One day, you get up early and take a ferry up the river to a little fishing village on the Asian side of the Bosphorus. You climb a steep hill to the ruins of an old castle, where you stand on a bluff and gaze out at the mouth of the Black Sea. The knowledge of the ancient history that has taken place there, that is taking place now, makes you shiver the same way that beholding the underground cisterns, supported with Roman columns, makes you shiver.
You think of Syria, the country on the southern border of the land where you are standing, and what is happening there right now. That familiar feeling of disorientation and bewilderment –how do these things happen? How did we get here from there?– is dizzying.
A few days into the sojourn, you wake at dawn in the dark and quiet of your hotel room. Your daughter sleeps silently in the bed next to yours and you listen as the muezzin wails the morning call to prayers from a nearby minaret. You get up and push back the curtain, see the world coming slowly into light. The Bosphorus tumbles by below the window, gray and opaque, and pigeons gather on the square.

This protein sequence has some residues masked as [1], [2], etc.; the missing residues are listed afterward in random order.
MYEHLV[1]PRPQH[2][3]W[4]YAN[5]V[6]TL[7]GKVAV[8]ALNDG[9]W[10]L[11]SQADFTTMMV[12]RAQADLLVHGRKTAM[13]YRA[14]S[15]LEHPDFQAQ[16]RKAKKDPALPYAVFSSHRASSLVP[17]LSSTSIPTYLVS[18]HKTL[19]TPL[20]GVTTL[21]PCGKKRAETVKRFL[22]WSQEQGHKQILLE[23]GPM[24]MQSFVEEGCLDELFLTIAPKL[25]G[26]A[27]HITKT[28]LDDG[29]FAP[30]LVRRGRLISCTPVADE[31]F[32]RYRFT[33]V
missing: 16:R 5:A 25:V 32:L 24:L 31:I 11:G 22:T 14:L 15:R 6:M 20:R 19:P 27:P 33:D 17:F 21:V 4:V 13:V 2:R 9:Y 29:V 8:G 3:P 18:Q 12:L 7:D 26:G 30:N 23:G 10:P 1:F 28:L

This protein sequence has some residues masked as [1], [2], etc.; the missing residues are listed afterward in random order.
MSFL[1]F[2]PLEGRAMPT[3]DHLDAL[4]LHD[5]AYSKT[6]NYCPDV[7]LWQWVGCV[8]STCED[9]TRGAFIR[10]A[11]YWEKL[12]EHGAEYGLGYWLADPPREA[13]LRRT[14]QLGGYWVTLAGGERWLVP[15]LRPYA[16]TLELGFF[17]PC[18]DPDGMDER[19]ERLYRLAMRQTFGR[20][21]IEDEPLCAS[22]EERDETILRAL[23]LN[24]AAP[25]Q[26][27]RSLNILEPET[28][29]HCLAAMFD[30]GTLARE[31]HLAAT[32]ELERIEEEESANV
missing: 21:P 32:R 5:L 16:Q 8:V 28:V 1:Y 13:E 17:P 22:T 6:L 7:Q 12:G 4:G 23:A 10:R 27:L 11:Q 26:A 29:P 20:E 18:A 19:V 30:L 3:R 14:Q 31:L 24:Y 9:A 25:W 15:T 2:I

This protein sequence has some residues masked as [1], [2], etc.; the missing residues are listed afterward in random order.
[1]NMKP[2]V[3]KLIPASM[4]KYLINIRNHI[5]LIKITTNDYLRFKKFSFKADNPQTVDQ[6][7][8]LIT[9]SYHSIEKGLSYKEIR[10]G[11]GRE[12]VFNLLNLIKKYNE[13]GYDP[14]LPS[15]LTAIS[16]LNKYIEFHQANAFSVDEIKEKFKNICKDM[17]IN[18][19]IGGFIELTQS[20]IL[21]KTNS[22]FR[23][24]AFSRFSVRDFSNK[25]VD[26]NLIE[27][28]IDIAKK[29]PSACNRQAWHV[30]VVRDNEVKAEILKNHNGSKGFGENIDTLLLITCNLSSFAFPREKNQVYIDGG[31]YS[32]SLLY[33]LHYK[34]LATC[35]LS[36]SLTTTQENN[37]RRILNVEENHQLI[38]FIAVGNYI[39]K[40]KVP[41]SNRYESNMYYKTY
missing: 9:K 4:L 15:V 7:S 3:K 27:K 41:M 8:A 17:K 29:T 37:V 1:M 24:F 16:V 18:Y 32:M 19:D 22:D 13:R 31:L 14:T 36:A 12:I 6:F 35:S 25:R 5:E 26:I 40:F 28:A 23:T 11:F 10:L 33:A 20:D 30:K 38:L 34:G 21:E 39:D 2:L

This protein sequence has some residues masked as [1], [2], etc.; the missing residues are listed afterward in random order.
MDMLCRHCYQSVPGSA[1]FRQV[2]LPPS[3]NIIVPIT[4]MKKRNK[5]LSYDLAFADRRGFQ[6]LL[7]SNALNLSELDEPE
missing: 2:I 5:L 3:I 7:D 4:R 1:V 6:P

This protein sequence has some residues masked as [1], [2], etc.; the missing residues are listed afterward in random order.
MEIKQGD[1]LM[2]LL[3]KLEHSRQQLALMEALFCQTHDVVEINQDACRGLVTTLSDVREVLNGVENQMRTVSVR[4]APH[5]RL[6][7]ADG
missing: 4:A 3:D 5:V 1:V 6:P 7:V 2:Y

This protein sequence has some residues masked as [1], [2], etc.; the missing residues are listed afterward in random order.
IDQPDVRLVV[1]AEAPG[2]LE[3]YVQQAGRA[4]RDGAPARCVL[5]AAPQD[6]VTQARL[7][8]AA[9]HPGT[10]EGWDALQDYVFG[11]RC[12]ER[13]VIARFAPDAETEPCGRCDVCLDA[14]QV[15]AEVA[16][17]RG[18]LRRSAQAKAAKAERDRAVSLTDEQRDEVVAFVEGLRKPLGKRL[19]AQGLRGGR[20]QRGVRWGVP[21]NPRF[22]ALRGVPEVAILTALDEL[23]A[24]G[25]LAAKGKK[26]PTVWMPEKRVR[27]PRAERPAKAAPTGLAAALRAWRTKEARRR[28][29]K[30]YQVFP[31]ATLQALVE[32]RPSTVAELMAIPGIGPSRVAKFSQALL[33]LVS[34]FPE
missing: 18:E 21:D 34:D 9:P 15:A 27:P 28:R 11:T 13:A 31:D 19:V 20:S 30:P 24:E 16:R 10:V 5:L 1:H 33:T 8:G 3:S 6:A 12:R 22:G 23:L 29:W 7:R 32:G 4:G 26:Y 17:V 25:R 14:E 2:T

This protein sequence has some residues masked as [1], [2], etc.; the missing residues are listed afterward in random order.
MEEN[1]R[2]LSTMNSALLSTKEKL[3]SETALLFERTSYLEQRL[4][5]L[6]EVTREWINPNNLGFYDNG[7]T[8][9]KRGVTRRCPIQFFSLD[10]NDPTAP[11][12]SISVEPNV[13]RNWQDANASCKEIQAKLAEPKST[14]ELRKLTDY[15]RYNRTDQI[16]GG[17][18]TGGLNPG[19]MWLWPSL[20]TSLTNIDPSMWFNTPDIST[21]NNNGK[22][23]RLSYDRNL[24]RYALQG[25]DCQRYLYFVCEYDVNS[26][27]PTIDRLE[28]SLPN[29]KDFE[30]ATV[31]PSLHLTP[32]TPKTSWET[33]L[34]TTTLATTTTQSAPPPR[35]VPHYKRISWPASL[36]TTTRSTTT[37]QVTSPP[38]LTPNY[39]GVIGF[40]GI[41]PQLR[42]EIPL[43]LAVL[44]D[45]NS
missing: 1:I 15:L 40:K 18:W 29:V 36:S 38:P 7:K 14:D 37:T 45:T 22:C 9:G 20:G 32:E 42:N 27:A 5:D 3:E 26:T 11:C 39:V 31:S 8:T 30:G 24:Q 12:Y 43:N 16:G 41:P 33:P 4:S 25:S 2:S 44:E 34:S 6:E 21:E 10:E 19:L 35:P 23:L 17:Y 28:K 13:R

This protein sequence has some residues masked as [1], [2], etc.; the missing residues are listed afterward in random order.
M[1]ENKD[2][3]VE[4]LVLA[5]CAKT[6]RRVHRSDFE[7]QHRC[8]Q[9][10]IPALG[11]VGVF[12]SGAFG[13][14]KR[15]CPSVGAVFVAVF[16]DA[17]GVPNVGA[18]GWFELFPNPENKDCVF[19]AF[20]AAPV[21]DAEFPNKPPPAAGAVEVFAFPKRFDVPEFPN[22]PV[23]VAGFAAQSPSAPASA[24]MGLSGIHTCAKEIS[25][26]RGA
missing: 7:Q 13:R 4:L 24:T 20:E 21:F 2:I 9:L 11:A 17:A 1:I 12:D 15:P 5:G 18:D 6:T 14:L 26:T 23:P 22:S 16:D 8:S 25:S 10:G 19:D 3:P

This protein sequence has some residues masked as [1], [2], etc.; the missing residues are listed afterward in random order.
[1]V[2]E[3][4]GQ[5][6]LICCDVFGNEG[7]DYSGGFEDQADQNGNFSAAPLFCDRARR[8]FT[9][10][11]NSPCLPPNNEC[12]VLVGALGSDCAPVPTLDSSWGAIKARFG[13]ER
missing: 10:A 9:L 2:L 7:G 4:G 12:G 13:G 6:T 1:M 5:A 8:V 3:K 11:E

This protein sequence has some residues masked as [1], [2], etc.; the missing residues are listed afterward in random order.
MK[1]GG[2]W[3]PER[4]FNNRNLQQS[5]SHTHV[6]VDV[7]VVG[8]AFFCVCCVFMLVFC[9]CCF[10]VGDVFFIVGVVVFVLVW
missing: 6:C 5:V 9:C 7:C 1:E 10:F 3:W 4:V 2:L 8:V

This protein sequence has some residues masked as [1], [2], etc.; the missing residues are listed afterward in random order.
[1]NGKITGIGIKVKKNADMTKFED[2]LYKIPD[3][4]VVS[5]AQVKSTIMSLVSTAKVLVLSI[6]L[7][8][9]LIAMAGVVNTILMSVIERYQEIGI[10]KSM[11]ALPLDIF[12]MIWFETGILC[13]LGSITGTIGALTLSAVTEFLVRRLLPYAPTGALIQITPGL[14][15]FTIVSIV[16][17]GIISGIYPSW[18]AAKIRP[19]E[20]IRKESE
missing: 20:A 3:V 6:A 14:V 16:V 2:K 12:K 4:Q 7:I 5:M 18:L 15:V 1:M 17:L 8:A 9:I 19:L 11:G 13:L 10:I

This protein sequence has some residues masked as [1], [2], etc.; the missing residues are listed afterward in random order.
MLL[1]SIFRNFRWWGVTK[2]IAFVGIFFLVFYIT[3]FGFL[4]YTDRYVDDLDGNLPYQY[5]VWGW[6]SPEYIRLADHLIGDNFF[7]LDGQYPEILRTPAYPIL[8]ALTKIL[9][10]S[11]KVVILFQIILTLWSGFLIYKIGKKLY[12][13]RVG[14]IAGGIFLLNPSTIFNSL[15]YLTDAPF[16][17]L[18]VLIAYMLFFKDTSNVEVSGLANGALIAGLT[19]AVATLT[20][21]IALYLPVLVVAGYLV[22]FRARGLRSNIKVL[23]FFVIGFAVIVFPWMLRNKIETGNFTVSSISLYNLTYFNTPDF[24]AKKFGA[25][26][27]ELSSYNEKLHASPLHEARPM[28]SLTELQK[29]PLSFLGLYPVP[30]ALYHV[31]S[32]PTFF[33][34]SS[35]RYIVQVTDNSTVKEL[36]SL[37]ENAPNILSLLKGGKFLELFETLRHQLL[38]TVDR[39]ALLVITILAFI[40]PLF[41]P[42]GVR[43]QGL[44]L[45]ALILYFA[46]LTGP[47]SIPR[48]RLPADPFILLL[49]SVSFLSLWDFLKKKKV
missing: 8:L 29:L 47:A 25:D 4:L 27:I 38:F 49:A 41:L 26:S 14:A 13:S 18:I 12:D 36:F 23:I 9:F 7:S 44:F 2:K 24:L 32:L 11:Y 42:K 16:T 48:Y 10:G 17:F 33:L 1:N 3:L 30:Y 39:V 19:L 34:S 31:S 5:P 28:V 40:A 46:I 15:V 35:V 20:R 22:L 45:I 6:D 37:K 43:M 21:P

This call to prayers comes five times a day, drifting over the entire city. Over the entire land. In a country where ninety-nine people out of one hundred are Muslim, the call to prayers is a constant reminder to pause. To take note. To breathe.
You witness restaurant owners turn off their music and stand silent in the doorway, listening. You witness others raise their voices to carry on their laughter and conversation over the song. Observant or not, the ritual is part of everyone’s daily life. You think, I will hear this call for the rest of my life.
Women in full burka walk on the arms of their husbands next to women in tights and spike heels. In the Hagia Sophia, Arabic inscriptions from the prophets hang next to ancient mosaics depicting Jesus and Mary and Joseph. In this city, east meets west, Christianity meets Islam, and if you don’t have enough Turkish lira, euros will work.